Minnesota Power, a utility division of ALLETE Inc., and Great River Energy have announced their intent to build an approximately 150-mile, double-circuit 345-kV transmission line from northern Minnesota to central Minnesota near Becker that will support grid reliability in the Upper Midwest.
The transmission line will run from Minnesota Power’s Iron Range Substation in Itasca County to Great River Energy’s Benton County Substation in Benton County, and then replace an existing Great River Energy transmission line from Benton County to a new substation in Sherburne County. The Sherburne County substation will be built as part of a separate project.
Minnesota Power, an investor-owned public utility, and Great River Energy, a wholesale electric power cooperative, expect to file a Notice of Intent to Construct, Own and Maintain the transmission line with the Minnesota Public Utilities Commission (MPUC) in early August.
This joint project is one of a portfolio of transmission projects approved July 25 by the region’s grid operator, the Midcontinent Independent System Operator (MISO), as part of the first phase of its Long Range Transmission Plan. In total MISO approved 18 projects across its Midwest sub region, with six, including the Minnesota Power/Great River Energy project, in the Upper Midwest.
Proactive investments to maintain a reliable and resilient regional power grid are necessary as more low-cost renewable energy is brought online, existing power plants are retired, electrification continues to grow and extreme weather events become more frequent.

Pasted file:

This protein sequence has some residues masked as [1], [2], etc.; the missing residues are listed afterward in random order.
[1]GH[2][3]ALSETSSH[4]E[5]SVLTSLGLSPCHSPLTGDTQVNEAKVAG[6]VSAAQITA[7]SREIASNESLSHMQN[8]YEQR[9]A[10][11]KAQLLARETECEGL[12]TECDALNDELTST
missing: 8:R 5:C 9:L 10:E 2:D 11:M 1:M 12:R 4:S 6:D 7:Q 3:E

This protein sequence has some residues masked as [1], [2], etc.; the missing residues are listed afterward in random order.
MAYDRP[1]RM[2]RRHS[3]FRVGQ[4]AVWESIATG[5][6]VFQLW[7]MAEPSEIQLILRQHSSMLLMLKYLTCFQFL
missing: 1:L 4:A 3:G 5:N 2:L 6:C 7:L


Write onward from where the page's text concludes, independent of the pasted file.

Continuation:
“Investing in transmission resources is a critical component of our EnergyForward strategy for building a carbon-free energy future while maintaining the reliable service our customers and communities expect,” said Josh Skelton, chief operating officer of Minnesota Power. “This joint project with Great River Energy will ensure that the regional power grid our customers depend on will continue to be reliable and flexible as we navigate a changing energy mix for Minnesota Power and in the broader MISO region.”
Utilities across the region are significantly increasing the amount of renewable energy they provide to their customers. Great River Energy will more than double the amount of renewable energy, primarily wind energy, in its portfolio by 2025 and reduce its carbon emissions by 80 percent from 2005 levels in the next 10 years. Minnesota Power was the first utility in the state to deliver 50% renewable energy to its customers in 2021 and envisions delivering 100% carbon-free energy by 2050.
“Building the right transmission will ensure continued reliability as we transition our energy mix, prepare for increased electrification and build in more resilience to extreme weather and other consequential events,” said Priti Patel, vice president and chief transmission officer for Great River Energy. “The right transmission will ensure we can make the transition to more low-cost renewable energy and maintain the reliability our members expect.”
Planning for the approximately US$ 970 million transmission line is in its early stages. Subject to board approval, the two companies intend to seek a Certificate of Need and Route Permit from the MPUC in late 2023. The MPUC will determine need and the final route and separately review cost recovery for Minnesota Power’s share of the project. Subject to regulatory approvals, the transmission line is estimated to be in service by 2030.
Minnesota Power and Great River Energy will begin coordinating with landowners, local governments, agencies, Tribal Nations and tribal organizations, and other interested parties in late 2022 and early 2023. Engagement opportunities including open house meetings and workshops will offer the project community an opportunity to ask questions and provide input on the project planning and routing.